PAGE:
Let's define a self-contained number as a positive integer, whose digits appear in runs of length equal to themselves only. In other words, any decimal digit d (excluding 0) occurs only in runs of length exactly d.
You can choose any of the three methods listed below:
- Given an integer n, output the nth (either 0 or 1-indexed) self-contained number.
- Given an integer n, output the first n self-contained numbers.
- Print the sequence indefinitely.
133322 is a self-contained number because 3 appears in a run of three 3's, 1 is single and 2 occurs in a run of two 2's.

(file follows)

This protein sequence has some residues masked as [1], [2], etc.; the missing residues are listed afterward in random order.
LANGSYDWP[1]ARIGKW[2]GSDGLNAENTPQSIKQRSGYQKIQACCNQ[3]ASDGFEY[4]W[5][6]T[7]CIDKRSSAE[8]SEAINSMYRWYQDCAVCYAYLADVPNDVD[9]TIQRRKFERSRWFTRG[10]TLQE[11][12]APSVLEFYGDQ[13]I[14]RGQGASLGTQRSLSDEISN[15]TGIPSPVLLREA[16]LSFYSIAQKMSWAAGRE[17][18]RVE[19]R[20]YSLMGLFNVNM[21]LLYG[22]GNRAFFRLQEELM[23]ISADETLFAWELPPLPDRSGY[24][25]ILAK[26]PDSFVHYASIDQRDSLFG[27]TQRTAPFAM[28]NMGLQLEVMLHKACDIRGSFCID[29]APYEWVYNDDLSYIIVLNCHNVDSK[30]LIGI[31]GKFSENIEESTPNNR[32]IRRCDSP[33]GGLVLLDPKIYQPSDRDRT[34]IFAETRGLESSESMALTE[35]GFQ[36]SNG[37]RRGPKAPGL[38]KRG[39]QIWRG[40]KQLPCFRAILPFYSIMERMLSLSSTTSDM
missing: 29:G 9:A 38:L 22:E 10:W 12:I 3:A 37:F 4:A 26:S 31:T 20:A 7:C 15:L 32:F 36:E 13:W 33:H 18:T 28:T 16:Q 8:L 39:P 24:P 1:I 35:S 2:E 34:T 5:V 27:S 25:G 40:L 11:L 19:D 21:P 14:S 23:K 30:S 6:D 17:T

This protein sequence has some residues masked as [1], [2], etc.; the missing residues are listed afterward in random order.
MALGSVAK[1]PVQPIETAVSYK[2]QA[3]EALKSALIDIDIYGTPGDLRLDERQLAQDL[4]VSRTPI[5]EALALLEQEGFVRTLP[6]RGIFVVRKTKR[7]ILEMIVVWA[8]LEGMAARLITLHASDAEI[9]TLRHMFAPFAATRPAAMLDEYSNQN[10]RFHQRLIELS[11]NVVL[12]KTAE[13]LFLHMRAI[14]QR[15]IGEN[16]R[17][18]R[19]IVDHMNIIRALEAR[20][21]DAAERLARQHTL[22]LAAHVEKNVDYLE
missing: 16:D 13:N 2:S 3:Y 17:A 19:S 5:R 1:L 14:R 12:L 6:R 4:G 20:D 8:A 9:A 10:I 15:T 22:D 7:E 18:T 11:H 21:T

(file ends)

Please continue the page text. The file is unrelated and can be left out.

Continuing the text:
On the other hand, 35553355 isn't, because, although 5 and 3 occur five and three times respectively, they do not form runs of adjacent digits.
44422 is not self-contained, because 4 only occurs three times.
12222333 isn’t either, because 2 appears in a run of four 2's, and it cannot be treated as two separate runs of two 2's.
Not surprisingly, this is OEIS A140057, and its first few terms are:
1, 22, 122, 221, 333, 1221, 1333, 3331, 4444, 13331, 14444, 22122, 22333, 33322, 44441, 55555, 122122, 122333, 133322, 144441, 155555
You can take input and provide output through any of the standard methods, in any programming language, while noting that these loopholes are forbidden by default. This is code golf, so the shortest code in bytes (in every language) wins.